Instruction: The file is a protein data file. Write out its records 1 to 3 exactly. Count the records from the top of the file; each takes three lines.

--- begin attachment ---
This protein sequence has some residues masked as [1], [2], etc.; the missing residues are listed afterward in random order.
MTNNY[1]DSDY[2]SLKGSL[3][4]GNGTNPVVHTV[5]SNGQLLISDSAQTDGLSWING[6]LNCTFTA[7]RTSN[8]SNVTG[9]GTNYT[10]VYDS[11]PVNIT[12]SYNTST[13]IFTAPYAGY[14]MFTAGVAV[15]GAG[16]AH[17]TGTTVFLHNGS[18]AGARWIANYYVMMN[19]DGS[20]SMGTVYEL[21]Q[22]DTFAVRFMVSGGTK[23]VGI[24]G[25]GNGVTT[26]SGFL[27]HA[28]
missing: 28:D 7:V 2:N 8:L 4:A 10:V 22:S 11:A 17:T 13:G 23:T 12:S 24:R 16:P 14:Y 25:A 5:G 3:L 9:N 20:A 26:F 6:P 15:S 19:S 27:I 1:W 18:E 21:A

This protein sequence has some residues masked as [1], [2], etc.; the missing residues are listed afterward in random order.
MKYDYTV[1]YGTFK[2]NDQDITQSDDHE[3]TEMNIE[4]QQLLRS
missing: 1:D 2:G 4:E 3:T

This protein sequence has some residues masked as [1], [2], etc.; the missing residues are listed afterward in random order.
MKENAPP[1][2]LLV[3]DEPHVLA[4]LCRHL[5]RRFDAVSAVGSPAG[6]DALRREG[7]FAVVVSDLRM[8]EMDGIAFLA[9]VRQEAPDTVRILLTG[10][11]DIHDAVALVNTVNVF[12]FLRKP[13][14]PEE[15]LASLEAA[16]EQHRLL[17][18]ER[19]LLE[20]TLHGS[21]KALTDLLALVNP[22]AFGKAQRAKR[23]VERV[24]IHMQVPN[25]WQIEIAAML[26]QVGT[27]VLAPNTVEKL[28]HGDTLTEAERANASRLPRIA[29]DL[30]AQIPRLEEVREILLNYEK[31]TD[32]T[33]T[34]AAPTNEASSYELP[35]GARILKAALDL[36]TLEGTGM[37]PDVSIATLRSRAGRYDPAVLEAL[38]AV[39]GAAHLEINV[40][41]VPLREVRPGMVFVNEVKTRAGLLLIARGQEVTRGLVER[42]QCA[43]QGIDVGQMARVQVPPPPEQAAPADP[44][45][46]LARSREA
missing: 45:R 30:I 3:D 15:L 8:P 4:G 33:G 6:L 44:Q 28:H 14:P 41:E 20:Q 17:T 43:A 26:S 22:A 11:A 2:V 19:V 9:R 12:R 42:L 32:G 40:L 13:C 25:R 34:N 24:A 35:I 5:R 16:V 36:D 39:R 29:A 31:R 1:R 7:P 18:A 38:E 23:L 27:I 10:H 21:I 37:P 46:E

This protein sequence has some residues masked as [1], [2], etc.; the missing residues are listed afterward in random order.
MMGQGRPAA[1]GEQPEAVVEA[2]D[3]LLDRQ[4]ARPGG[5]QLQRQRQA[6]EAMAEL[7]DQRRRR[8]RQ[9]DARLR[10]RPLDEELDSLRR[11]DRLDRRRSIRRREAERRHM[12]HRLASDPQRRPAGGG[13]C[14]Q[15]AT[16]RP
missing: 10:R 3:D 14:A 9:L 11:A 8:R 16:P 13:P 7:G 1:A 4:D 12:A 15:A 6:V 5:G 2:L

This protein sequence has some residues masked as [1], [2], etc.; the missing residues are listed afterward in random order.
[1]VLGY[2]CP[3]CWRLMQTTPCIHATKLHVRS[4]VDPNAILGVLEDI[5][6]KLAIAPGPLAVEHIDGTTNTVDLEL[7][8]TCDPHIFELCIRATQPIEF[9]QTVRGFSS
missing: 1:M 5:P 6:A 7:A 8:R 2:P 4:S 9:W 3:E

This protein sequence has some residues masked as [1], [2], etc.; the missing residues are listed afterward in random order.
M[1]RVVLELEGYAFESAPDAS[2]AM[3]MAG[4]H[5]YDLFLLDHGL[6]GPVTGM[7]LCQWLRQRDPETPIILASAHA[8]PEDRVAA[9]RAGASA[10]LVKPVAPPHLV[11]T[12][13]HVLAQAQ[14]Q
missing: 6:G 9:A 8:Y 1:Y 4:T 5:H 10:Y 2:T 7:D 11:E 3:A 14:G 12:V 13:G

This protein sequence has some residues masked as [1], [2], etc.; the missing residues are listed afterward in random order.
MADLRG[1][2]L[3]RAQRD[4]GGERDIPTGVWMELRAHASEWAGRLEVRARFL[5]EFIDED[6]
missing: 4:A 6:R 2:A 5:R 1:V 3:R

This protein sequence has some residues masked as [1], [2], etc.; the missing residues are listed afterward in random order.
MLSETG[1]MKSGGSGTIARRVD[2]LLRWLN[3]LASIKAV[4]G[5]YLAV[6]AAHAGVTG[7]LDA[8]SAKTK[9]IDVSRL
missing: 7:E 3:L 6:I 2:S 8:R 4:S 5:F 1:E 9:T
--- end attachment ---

This protein sequence has some residues masked as [1], [2], etc.; the missing residues are listed afterward in random order.
MTNNY[1]DSDY[2]SLKGSL[3][4]GNGTNPVVHTV[5]SNGQLLISDSAQTDGLSWING[6]LNCTFTA[7]RTSN[8]SNVTG[9]GTNYT[10]VYDS[11]PVNIT[12]SYNTST[13]IFTAPYAGY[14]MFTAGVAV[15]GAG[16]AH[17]TGTTVFLHNGS[18]AGARWIANYYVMMN[19]DGS[20]SMGTVYEL[21]Q[22]DTFAVRFMVSGGTK[23]VGI[24]G[25]GNGVTT[26]SGFL[27]HA[28]
missing: 28:D 7:V 2:N 8:L 4:A 10:V 22:S 11:A 17:T 13:G 23:T 12:S 24:R 16:P 14:Y 25:A 5:G 3:L 9:N 20:A 26:F 6:P 15:S 19:S 27:I 1:W 18:E 21:A

This protein sequence has some residues masked as [1], [2], etc.; the missing residues are listed afterward in random order.
MKYDYTV[1]YGTFK[2]NDQDITQSDDHE[3]TEMNIE[4]QQLLRS
missing: 1:D 2:G 4:E 3:T

This protein sequence has some residues masked as [1], [2], etc.; the missing residues are listed afterward in random order.
MKENAPP[1][2]LLV[3]DEPHVLA[4]LCRHL[5]RRFDAVSAVGSPAG[6]DALRREG[7]FAVVVSDLRM[8]EMDGIAFLA[9]VRQEAPDTVRILLTG[10][11]DIHDAVALVNTVNVF[12]FLRKP[13][14]PEE[15]LASLEAA[16]EQHRLL[17][18]ER[19]LLE[20]TLHGS[21]KALTDLLALVNP[22]AFGKAQRAKR[23]VERV[24]IHMQVPN[25]WQIEIAAML[26]QVGT[27]VLAPNTVEKL[28]HGDTLTEAERANASRLPRIA[29]DL[30]AQIPRLEEVREILLNYEK[31]TD[32]T[33]T[34]AAPTNEASSYELP[35]GARILKAALDL[36]TLEGTGM[37]PDVSIATLRSRAGRYDPAVLEAL[38]AV[39]GAAHLEINV[40][41]VPLREVRPGMVFVNEVKTRAGLLLIARGQEVTRGLVER[42]QCA[43]QGIDVGQMARVQVPPPPEQAAPADP[44][45][46]LARSREA
missing: 45:R 30:I 3:D 15:L 8:P 4:G 33:G 6:L 44:Q 28:H 14:P 41:E 20:Q 17:T 43:A 26:S 22:A 11:A 2:V 19:V 9:R 12:R 42:L 32:G 40:L 13:C 25:R 34:N 24:A 35:I 5:R 16:V 36:D 39:R 29:A 31:R 1:R 7:P 18:A 38:E 23:L 27:I 10:H 21:I 37:P 46:E